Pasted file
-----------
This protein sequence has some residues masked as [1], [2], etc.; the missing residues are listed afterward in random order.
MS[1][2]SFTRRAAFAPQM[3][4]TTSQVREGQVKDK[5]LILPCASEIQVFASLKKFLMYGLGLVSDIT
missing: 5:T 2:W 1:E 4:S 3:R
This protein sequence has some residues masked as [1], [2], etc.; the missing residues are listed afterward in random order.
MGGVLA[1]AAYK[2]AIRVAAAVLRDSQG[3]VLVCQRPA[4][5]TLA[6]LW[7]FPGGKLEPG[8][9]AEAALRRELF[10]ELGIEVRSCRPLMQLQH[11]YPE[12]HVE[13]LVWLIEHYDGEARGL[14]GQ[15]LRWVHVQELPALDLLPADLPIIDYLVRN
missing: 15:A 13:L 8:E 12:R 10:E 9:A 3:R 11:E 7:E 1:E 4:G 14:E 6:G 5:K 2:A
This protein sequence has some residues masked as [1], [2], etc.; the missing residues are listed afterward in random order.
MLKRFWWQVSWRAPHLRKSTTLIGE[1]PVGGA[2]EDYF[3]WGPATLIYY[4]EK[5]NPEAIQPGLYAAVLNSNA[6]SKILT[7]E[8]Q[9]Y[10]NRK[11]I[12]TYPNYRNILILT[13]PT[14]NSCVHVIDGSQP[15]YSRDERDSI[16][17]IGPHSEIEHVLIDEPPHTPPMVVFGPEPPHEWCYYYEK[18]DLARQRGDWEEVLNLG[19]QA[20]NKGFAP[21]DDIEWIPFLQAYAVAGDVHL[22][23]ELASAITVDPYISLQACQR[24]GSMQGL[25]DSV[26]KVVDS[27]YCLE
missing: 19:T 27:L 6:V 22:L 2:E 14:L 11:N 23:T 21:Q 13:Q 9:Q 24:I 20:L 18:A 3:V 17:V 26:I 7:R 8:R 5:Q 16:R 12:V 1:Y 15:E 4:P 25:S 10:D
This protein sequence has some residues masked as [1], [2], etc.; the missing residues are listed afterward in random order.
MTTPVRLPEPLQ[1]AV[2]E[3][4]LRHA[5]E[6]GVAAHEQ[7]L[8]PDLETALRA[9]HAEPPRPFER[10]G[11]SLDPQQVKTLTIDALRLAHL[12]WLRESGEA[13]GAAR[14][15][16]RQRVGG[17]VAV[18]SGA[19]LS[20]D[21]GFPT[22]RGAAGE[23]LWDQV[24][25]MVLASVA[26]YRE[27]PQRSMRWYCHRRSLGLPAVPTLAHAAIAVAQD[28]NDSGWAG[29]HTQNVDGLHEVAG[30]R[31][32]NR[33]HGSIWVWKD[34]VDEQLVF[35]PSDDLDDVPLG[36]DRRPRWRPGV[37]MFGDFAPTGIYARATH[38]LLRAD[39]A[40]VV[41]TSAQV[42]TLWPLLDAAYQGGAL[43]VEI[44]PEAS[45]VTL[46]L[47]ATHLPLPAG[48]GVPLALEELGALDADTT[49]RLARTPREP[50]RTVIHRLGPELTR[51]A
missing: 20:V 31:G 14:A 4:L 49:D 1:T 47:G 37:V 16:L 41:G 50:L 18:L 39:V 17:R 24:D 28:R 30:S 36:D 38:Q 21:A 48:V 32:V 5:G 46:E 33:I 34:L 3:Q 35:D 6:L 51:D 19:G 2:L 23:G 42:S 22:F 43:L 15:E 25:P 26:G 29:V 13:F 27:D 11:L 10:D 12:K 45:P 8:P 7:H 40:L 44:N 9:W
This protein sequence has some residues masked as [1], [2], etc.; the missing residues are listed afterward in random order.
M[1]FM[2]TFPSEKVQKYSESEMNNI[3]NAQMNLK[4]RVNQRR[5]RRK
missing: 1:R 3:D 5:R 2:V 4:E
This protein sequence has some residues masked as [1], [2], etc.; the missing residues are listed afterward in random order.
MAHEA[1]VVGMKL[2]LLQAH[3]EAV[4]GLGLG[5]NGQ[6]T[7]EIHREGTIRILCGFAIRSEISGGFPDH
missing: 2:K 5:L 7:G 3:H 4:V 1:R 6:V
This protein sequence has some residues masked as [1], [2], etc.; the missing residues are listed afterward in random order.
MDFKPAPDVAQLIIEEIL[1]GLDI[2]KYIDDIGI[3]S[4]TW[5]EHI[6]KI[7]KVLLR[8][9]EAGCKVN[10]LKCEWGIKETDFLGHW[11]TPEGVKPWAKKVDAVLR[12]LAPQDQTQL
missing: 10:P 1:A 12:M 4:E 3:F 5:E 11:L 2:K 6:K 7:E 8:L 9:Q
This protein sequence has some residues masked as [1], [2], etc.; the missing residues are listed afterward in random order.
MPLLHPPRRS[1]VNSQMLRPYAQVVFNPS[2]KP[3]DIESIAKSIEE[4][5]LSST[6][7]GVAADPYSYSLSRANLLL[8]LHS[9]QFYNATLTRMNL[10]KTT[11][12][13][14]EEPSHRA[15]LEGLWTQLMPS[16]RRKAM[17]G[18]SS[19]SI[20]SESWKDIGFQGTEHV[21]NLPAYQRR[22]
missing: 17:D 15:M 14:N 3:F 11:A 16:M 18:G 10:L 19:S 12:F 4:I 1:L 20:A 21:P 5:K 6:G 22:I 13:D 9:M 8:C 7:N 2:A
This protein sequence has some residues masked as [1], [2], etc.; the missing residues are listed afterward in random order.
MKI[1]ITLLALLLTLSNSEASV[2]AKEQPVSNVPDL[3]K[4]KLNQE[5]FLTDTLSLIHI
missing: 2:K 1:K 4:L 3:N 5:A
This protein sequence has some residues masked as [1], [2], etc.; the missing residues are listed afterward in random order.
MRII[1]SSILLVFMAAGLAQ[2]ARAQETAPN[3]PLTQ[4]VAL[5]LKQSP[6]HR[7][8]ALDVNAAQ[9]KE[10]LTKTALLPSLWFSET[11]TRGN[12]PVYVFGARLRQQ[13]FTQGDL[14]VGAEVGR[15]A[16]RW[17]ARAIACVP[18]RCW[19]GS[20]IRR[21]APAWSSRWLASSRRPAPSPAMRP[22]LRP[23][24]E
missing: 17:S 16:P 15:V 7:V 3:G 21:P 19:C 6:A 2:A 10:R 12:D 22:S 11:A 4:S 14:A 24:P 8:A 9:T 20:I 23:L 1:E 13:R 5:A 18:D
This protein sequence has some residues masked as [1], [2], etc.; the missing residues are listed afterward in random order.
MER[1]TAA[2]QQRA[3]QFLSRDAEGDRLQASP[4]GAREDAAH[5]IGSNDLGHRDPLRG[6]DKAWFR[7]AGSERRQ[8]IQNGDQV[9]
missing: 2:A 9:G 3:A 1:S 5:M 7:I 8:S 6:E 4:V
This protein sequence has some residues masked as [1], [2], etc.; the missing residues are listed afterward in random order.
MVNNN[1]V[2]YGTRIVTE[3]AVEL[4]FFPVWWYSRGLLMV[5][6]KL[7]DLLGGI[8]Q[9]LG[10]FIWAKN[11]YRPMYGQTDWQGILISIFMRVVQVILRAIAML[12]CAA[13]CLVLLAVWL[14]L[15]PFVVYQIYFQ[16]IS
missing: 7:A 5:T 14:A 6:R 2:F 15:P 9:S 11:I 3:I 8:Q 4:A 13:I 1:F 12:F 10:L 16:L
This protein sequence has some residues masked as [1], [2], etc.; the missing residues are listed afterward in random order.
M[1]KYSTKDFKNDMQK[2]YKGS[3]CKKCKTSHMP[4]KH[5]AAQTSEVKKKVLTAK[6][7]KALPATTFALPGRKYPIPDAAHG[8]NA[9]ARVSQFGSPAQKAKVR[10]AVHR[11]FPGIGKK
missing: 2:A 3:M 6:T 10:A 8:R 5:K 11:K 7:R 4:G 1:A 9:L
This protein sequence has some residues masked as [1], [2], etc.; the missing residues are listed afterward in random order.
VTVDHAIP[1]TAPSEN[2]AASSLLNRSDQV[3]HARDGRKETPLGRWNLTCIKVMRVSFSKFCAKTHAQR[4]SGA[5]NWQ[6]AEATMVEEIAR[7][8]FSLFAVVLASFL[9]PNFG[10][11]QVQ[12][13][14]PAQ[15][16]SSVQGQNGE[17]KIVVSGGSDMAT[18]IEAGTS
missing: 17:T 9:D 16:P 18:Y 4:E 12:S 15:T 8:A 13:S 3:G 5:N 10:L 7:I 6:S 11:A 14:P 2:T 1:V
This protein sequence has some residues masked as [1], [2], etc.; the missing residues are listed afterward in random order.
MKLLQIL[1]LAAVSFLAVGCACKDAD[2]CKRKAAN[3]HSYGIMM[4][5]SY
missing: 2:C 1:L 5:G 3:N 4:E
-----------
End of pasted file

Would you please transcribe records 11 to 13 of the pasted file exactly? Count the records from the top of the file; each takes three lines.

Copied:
This protein sequence has some residues masked as [1], [2], etc.; the missing residues are listed afterward in random order.
MER[1]TAA[2]QQRA[3]QFLSRDAEGDRLQASP[4]GAREDAAH[5]IGSNDLGHRDPLRG[6]DKAWFR[7]AGSERRQ[8]IQNGDQV[9]
missing: 2:A 9:G 3:A 1:S 5:M 7:I 8:S 6:E 4:V
This protein sequence has some residues masked as [1], [2], etc.; the missing residues are listed afterward in random order.
MVNNN[1]V[2]YGTRIVTE[3]AVEL[4]FFPVWWYSRGLLMV[5][6]KL[7]DLLGGI[8]Q[9]LG[10]FIWAKN[11]YRPMYGQTDWQGILISIFMRVVQVILRAIAML[12]CAA[13]CLVLLAVWL[14]L[15]PFVVYQIYFQ[16]IS
missing: 7:A 5:T 14:A 6:R 2:F 15:P 9:S 11:I 3:I 8:Q 4:A 13:I 1:F 12:F 10:L 16:L
This protein sequence has some residues masked as [1], [2], etc.; the missing residues are listed afterward in random order.
M[1]KYSTKDFKNDMQK[2]YKGS[3]CKKCKTSHMP[4]KH[5]AAQTSEVKKKVLTAK[6][7]KALPATTFALPGRKYPIPDAAHG[8]NA[9]ARVSQFGSPAQKAKVR[10]AVHR[11]FPGIGKK
missing: 2:A 3:M 6:T 10:A 8:R 5:K 11:K 7:R 4:G 1:A 9:L